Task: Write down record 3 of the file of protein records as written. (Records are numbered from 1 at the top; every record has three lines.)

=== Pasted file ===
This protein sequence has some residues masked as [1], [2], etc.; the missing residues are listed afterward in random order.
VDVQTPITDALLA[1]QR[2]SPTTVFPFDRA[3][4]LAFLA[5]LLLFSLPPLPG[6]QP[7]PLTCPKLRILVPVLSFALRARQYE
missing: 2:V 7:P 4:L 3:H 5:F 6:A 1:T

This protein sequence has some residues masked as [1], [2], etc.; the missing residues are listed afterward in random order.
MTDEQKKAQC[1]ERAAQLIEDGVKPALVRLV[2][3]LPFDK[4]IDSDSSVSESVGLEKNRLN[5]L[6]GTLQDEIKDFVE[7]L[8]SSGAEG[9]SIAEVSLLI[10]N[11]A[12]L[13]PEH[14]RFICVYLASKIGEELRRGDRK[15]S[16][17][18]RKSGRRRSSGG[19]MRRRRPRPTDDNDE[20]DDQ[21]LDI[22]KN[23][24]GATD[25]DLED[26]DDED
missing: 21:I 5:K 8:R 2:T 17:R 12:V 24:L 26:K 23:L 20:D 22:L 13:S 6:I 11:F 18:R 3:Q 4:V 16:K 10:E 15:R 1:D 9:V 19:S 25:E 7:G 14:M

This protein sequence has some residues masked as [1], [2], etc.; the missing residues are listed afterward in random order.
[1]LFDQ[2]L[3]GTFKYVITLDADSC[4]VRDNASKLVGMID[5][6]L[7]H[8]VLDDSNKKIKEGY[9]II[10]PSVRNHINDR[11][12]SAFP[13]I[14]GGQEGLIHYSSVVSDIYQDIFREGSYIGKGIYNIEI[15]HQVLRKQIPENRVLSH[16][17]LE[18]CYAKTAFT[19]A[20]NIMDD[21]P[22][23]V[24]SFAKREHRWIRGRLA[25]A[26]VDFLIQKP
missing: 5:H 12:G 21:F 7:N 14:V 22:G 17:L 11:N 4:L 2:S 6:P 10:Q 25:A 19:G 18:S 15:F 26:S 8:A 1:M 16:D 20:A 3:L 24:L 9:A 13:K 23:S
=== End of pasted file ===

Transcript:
This protein sequence has some residues masked as [1], [2], etc.; the missing residues are listed afterward in random order.
[1]LFDQ[2]L[3]GTFKYVITLDADSC[4]VRDNASKLVGMID[5][6]L[7]H[8]VLDDSNKKIKEGY[9]II[10]PSVRNHINDR[11][12]SAFP[13]I[14]GGQEGLIHYSSVVSDIYQDIFREGSYIGKGIYNIEI[15]HQVLRKQIPENRVLSH[16][17]LE[18]CYAKTAFT[19]A[20]NIMDD[21]P[22][23]V[24]SFAKREHRWIRGRLA[25]A[26]VDFLIQKP
missing: 5:H 12:G 21:F 7:N 14:V 22:G 17:L 11:N 4:L 2:S 6:P 10:Q 25:A 19:G 18:S 15:F 26:S 8:A 1:M 16:D 20:A 3:L 24:L 9:A 13:K 23:S